Q23 Chair: We would be grateful if you could send us anything on that.”
ALSO GREAT WORK BY JAMES KERWIN, Deputy Chief Executive of the Sixth Form Colleges Association FEATURED IN FE NEWS
There is a £760 per student shortfall between the funding that Sixth Form Colleges receive and the amount they need to educate their students according to a report published today.
The report Understanding the funding shortfall in sixth form education was produced by London Economics on behalf of the Sixth Form Colleges Association. It shows the dramatic impact of the government freeze on sixth form funding combined with a sharp increase in running costs. The report found that:
- Sixth Form Colleges need an increase in funding of at least £760 per student in 2020/21 to continue providing a high quality education to young people
- This funding is the minimum required to:
- Increase student support services to the required level (e.g. improving the mental and physical health of students)
- Protect minority subjects that are at risk of being dropped (e.g. modern foreign languages)
- Increase non-qualification time (e.g. extra-curricular activities, work experience, university visits)
- Sixth Form Colleges will require a further £140 per student in 2020/21 if the proposed increase in employer contributions to the Teachers’ Pension Scheme is not fully funded by the government
- In real terms, Sixth Form Colleges received £1,380 less per student in 2016/17 than they did in 2010/11 – a 22% decline in funding
- The number of teachers in Sixth Form Colleges decreased by 15% during the same period as a result of funding pressures (from an average of 97 per college to 82), but the number of students increased by 6% (from an average of 1,702 per college to 1,806)
Commenting on the report, Bill Watkin, Chief Executive of the Sixth Form Colleges Association, said:
“It is now well understood that sixth form education has experienced deeper funding cuts since 2010 than any other phase of education. But until the publication of today’s report, the impact of cost increases has been less well understood. The debate about sixth form funding now needs to move from how much funding has been cut, to how much funding is actually needed to provide the sort of high quality, internationally-competitive education that our young people deserve.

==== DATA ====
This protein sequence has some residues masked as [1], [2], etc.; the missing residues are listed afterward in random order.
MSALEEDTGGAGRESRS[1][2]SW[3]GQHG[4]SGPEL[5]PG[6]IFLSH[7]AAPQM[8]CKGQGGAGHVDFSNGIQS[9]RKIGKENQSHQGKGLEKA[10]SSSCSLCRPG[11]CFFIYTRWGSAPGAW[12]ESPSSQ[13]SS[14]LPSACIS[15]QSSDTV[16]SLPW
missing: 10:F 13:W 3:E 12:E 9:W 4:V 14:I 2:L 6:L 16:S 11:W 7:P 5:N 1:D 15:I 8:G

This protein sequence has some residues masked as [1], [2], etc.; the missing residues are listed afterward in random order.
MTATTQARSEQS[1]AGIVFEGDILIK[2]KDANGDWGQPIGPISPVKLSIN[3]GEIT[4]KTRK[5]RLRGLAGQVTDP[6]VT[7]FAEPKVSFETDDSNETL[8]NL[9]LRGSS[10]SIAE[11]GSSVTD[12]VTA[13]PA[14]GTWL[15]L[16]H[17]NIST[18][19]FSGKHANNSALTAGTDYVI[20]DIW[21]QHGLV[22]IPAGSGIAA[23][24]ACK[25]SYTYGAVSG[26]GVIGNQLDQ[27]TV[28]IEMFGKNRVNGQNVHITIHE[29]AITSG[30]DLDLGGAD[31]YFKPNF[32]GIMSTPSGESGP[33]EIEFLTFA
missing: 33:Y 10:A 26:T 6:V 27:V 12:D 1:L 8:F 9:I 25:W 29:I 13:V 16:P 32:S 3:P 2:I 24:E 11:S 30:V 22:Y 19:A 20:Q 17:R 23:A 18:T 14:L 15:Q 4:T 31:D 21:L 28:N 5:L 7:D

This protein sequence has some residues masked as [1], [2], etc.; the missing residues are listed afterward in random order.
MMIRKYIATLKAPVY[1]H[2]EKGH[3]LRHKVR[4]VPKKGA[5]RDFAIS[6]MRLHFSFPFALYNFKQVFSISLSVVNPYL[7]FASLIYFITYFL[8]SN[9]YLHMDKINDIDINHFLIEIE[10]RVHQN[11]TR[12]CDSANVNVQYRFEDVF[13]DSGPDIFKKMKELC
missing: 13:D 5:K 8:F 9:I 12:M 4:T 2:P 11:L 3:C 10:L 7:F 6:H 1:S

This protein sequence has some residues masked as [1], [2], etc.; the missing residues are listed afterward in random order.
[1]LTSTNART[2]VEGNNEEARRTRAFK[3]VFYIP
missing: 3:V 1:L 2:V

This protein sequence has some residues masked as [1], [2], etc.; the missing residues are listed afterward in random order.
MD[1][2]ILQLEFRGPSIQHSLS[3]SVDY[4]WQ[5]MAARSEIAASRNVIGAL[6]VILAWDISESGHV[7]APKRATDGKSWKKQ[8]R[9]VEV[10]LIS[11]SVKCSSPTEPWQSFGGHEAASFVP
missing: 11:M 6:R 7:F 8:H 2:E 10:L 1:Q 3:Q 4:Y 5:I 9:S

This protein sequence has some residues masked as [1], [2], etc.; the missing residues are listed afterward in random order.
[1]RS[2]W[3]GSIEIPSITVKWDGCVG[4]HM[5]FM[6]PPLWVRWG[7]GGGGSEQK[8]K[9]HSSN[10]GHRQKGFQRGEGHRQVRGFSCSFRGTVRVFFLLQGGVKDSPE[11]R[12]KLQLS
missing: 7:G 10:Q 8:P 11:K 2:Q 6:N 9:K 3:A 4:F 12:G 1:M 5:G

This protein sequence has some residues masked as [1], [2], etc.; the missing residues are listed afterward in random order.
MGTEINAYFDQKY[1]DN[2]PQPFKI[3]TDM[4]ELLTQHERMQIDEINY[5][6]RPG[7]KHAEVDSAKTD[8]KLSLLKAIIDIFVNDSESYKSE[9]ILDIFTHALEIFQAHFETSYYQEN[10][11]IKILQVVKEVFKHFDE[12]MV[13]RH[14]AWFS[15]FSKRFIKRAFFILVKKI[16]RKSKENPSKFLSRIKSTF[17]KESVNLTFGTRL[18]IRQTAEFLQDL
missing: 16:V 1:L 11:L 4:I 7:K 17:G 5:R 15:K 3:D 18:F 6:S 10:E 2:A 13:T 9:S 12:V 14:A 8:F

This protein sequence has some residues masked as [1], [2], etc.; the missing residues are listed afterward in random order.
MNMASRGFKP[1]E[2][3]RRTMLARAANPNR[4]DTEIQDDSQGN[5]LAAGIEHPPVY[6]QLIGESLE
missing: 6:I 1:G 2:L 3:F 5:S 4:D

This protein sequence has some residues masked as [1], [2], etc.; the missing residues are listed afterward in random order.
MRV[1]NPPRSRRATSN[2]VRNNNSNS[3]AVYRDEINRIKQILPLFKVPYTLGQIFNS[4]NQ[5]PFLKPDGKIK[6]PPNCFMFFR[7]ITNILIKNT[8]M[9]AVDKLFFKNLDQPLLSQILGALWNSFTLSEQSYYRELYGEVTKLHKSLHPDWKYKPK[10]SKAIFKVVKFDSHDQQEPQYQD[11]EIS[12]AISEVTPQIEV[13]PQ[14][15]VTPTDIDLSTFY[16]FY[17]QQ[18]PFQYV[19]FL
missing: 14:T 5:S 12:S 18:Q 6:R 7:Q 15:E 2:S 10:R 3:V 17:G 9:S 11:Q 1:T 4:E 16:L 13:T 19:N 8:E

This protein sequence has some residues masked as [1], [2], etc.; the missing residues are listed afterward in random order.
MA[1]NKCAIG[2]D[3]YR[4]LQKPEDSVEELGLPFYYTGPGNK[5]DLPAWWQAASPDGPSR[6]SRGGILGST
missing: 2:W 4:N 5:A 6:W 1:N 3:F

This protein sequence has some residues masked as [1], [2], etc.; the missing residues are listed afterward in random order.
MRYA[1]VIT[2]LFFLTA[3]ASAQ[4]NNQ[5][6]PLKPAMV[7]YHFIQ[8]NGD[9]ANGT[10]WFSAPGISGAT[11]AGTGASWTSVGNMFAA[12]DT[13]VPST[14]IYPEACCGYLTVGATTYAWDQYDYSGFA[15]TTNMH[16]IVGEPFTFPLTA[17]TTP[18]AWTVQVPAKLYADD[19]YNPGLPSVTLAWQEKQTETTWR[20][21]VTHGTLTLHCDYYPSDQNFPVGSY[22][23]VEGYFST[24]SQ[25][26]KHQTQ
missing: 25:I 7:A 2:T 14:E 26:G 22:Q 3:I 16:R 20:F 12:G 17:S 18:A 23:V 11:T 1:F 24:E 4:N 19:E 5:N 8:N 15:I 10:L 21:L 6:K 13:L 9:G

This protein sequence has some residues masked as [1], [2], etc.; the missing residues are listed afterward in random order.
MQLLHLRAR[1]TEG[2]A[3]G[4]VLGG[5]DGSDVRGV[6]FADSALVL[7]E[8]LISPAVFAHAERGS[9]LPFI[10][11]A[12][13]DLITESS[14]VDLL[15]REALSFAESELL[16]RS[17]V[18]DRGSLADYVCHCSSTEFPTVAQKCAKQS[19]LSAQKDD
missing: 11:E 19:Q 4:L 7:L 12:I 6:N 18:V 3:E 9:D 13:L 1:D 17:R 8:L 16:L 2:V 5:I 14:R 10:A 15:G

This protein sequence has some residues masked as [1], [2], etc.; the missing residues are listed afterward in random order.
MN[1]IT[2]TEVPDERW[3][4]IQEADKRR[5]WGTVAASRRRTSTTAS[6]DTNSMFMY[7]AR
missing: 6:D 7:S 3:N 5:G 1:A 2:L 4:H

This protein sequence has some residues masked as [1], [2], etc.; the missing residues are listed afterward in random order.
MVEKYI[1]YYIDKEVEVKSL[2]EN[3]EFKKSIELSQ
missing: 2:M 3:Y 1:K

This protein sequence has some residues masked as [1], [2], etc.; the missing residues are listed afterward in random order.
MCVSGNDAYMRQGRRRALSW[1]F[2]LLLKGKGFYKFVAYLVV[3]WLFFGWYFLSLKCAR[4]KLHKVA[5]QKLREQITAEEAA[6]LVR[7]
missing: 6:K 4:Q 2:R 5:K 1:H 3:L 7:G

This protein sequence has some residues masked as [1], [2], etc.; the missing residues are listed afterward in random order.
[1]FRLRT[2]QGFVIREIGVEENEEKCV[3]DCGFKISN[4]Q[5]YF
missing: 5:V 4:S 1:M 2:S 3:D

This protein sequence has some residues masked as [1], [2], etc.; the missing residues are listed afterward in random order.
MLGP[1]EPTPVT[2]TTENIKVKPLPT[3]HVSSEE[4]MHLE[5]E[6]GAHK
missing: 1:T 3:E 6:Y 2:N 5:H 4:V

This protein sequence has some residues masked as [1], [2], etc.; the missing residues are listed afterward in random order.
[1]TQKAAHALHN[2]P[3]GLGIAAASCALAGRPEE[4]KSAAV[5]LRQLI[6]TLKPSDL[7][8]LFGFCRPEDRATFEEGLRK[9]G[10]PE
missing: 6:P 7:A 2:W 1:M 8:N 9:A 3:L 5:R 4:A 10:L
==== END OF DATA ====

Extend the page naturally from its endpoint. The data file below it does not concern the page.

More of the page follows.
“We now have a minimum figure – £760 per student – but this will need to increase by a further £140 per student if the government does not fully fund the proposed increase in employer contributions to the Teachers’ Pension Scheme. We will launch the Raise the Rate campaign later this month in partnership with a range of other school and college associations to help secure a significant increase in the funding rate for sixth form students in next year’s spending review”.
Maike Halterbeck, an Associate Director at London Economics and primary author of the report said:
“The ongoing cuts to sixth form education have caused a significant reduction in the resources available for front-line teaching activity. This has resulted in a narrowing of the curriculum on offer – and a narrowing of the opportunities available to more than 150,000 young people. Significant additional financial resources should be provided to properly fund young people’s education and provide them with an internationally competitive sixth form curriculum.”
Employer contributions to the Teachers’ Pension Scheme will increase from September 2019 – early indications are that this will be from 16.48% to 23.6%. Although it is likely the government will meet the cost of the increase in 2019/20, decisions beyond that point will depend on the outcome of the spending review.
The Sixth Form Colleges Association is the established voice of dedicated sixth form education and the hub of a national network of sixth form providers. SFCA represents all designated sixth form colleges and 16-19 academies in England, as well as a growing number of Further Education colleges and 16-19 free schools.
London Economics is one of Europe’s leading specialist economics and policy consultancies. Providing independent world-class research in finance and economics, LE advise a wide range public and private sector clients across the United Kingdom and beyond on a vast range of issues involving education and labour market economics.